The post-pandemic travel boom has people around the world looking to fly to far-flung destinations, but it’s not always easy or cheap. It seems there are always new travel hacks popping up online, like learning how to save an entire row of airplane seats for yourself or getting more legroom on a tight flight. But no profitable travel hack has airlines more incensed than the strategy known as “skiplagging”.
Skiplagging (or “skip flights” in Spanish) is the practice of booking a less expensive flight option with a layover without planning to fly the entire route. Instead, the layover is the traveler’s intended destination.
The reason so many people use this controversial trick is because it is cheaper to book a flight with a stopover than a direct flight.
For example, a flight from New York to Orlando might cost $250 nonstop, but a similar flight from New York to Dallas with a stopover in Orlando might cost $130. If a passenger wanted to fly to Orlando using the strategy of skiplaggingthey would get off the plane at the layover destination in Orlando instead of traveling to Dallas.
In fact, there’s an entire travel service dedicated to this practice called Skiplagged.com, which alerts customers to hidden city deals and exposes “airfare price loopholes to save you money.”
Skiplagged works by giving travelers the option to search for a route with a hidden city destination, but the website notes that hidden city flights are only available on certain routes. If the options are available, they will appear in the flight search results with the final legs of the trip crossed out and the price marked as “Skiplagged fee”.
However, airlines are not happy with this cost-saving strategy.
In 2014, United Airlines partnered with the travel website Orbitz to sue Skiplagged CEO Aktarer Zaman. The airline claimed the practice of buying tickets to hidden cities was “unfair” and “strictly prohibited,” and alleged that the New York-based website cost companies $75,000 in lost revenue. However, the suit was dismissed because it was filed in Illinois, where the court had no jurisdiction, as Zaman worked and resided in New York City. Zaman also maintained that the practice was “perfectly legal.”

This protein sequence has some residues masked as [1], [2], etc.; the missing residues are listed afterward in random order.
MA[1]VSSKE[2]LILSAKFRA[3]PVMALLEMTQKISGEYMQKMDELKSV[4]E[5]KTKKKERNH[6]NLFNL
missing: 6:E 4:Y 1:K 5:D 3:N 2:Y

Today, Skiplagged promotes its legal war with the airline on its website, which says: “Our flights are so cheap United sued us…but we won.”
Five years later, Lufthansa sued a passenger who missed the last leg of the journey indicated on the ticket. The traveler bought a roundtrip business class ticket from Oslo via Frankfurt to Seattle for around £600. He made the Oslo-Frankfurt-Seattle-Frankfurt trip, but did not tackle the final leg back to the Norwegian capital.
The German airline claimed that the trip should have cost the customer £2,769 and asked him to pay the difference between that price and the fare paid. However, the initial court case ruled in favor of the passenger.
American Airlines then sent a memo to travel agents in January 2021 warning of the practice. The airline reportedly said it planned to start monitoring the skiplagging and that the identification of such behaviors could lead to “an unfavorable result.”
Although the skiplagging seems like a cost-effective way to travel, it comes with a lot of risks, as airlines have cracked down on this practice in recent years. NerdWallet reported that travelers who skip trips could face consequences from the airlines, such as the removal of loyalty miles or being charged for the final leg of the trip.
Also, the skiplagging It only works when passengers do not check their bags, as checked bags will end up at the final destination indicated on the ticket and not at the layover location.
Booking a ticket to a hidden city using the strategy of skiplagging it’s a popular way to save money on expensive flights. But there are some risks involved, and passengers who break an airline’s rules may end up paying much more than they bargained for.
Translation of Michelle Padilla